What You Need To Know About Starlighting, Gaslighting's Spiritual Cousin

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What is starlighting and why is it called gaslighting's spiritual cousin? How is it similar to or different from gaslighting? 

First things first, you need to know what gaslighting is.

Psychology Today defines "gaslighting as "an insidious form of manipulation and psychological control. Victims of gaslighting are deliberately and systematically fed false information that leads them to question what they know to be true, often about themselves."

RELATED: 18 Signs Of Gaslighting & Examples Of How It Plays Out In Abusive Relationships

Perhaps, you’ve been gaslighted as I have.

My second husband was a clinical psychologist who used his training to frighten and control me until my inner work paid off and I awakened from the nightmare.

Or, perhaps your parents programmed you to believe you were what they wanted you to be so that you lived according to their plan, not your own. This is the first experience of gaslighting that many people experience.

The most violent example of parental gaslighting surrounds sexual abuse, in which parents manipulate their children's memories to protect the parental abuser or the silent parent who was complicit in the abuse — all of this is gaslighting.  

Anyone who attempts to control your thoughts, or your choices is a gaslighter. 

What is Starlighting?

Starlighting is much like gaslighting as they are each based on human psychology and manipulation.

However, starlighting implies that because someone meditates or does yoga or has had a near-death experience or has any of the hallmarks of a "spiritual person," then that person is right and you are wrong.  

Gaslighting uses logic and data and is a left-brained approach to domination. Starlighting uses the focus on visionary and emotional skills and yet it is just as dangerous because it is just as controlling.  

When did gaslighting shift to starlighting?

With the advent of psychedelic drugs in the 1960s, the United States split into two factions. There were parents who were focused on the three-dimensional — money, power, and property. 

The American Dream, essentially.

Conversely, there were teens and young adults who were open to experiencing a different reality, and they began to experiment with marijuana and LSD and found an entirely new reality that appealed to them.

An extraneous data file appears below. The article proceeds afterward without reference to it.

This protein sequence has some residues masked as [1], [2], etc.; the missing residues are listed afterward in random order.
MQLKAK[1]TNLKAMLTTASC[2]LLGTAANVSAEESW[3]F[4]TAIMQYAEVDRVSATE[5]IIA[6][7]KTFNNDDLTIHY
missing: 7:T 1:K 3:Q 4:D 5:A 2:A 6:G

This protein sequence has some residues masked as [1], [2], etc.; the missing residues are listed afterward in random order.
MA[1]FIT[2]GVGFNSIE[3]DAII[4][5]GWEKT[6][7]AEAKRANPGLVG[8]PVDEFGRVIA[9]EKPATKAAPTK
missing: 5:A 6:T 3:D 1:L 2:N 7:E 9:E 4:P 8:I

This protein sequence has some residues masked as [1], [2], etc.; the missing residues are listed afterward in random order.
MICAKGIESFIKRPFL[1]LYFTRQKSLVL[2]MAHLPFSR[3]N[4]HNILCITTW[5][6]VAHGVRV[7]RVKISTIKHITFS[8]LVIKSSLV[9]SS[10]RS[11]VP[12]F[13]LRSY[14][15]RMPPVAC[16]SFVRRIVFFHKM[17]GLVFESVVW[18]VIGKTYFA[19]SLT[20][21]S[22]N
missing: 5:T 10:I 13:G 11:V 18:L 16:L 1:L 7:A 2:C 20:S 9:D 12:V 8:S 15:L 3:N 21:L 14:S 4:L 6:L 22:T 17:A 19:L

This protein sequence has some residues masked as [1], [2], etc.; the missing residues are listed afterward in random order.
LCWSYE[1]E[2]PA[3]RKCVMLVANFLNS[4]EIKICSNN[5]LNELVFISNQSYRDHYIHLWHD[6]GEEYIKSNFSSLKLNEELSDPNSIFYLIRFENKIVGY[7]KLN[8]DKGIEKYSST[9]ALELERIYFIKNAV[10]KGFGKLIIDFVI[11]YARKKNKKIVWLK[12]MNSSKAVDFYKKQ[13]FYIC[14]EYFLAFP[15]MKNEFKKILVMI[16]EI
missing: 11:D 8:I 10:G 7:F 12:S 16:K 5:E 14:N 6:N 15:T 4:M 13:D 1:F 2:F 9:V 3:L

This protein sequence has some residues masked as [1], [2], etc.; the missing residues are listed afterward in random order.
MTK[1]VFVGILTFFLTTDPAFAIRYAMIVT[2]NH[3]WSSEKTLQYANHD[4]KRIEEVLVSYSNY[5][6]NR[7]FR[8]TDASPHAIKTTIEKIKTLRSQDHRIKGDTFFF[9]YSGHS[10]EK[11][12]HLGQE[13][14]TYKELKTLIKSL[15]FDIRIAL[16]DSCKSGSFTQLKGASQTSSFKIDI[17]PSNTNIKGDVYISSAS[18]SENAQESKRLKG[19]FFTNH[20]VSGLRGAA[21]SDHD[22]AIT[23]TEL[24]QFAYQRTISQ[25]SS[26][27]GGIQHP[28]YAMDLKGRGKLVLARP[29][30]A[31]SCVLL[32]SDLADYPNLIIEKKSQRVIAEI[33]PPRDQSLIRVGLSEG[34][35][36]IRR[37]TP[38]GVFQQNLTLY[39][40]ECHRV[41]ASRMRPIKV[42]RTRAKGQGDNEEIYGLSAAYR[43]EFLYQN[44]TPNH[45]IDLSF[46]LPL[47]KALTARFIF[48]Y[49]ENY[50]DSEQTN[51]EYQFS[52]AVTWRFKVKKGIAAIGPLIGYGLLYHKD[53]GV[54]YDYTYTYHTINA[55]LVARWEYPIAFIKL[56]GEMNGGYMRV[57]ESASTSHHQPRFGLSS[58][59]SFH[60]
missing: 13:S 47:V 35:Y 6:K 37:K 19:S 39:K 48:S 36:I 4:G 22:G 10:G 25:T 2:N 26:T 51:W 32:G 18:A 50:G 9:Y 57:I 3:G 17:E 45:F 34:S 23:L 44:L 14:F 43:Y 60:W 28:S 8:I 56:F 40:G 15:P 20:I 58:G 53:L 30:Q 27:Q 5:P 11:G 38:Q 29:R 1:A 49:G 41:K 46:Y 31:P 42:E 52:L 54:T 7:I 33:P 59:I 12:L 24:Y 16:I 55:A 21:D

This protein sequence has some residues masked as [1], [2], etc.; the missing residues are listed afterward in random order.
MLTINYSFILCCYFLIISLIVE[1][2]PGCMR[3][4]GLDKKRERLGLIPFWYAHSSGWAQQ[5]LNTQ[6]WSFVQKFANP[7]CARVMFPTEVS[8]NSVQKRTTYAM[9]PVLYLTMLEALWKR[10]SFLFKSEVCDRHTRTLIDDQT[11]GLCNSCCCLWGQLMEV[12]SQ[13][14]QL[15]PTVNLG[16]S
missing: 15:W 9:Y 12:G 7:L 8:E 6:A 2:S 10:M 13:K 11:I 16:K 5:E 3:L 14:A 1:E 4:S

They experienced God and merged with the infinite so that the accumulation of things and "the rat race" became less and less appealing.

These young adults are now Baby Boomers, the largest segment of the American population that has ever existed. Their preferences have weight because so many Baby Boomers have prominent positions of influence.  

As screenwriters, producers, transformational speakers, and authors they affect the entire population with their opinions just as their parents affected earlier generations.

RELATED: How To Know If Someone's Racially Gaslighting You — And 10 Ways To Respond

That power leads to the temptation to become just as dominating as their parents were when they were busy gaslighting.

The irony is that gaslighting and starlighting are identical methods of control. They are each caused by the same emotion: fear.

Fear that people thinking for themselves is dangerous.

What are the key dangers if you’re one of the millions of  "spiritual" people yourself and why should you avoid saying or doing anything that seems like starlighting?

Your children might avoid meditation and yoga if you demand or force instead of learning to motivate and inspire them to take up the practice.

Your partner might avoid any and all spiritual activities unless you lighten up.

Your family might label you as a nut... or worse.

Everyone will pay a high price if you attempt to force or starlight someone.

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The incredible value of meditation, yoga, chanting, alternative health practices, organic supplements, and the hundreds of spiritual practices that I've enjoyed for 40 years and that you may wish to recommend will be lost as walls will be erected and then will become higher and higher.

Motivate and inspire — don’t starlight.

How can you inspire people you love to trust you and try something new?

The best way is based on you being the demonstration of the benefits experienced by the activities that you recommend.

Instead of preaching, show how limber you are because of yoga.

When you meditate regularly, your face begins to glow.

What is the common denominator that is missing in both gaslighting and starlighting? It’s respect.

When you respect someone’s autonomy, you don’t want to tell them what to do. You don’t want to prevent them from making their independent choices.   

Gaslighting and starlighting can be a vicious cycle.

If you were gaslighted or starlighted yourself, you were being trained to do it to others. The beliefs that were foisted on you — that’s the true definition of a cult and you were "drinking the Kool-Aid."

It’s never too late to learn to make the best choices for yourself and to encourage others to do the same.  

RELATED: 5 Signs Of Gaslighting You Need To Watch Out For With Manipulators

Susan Allan is a certified mediator and communication expert who created The Marriage Forum, Inc. For a complimentary consultation, visit Heartspace or contact Susan at susan@susanallan.org.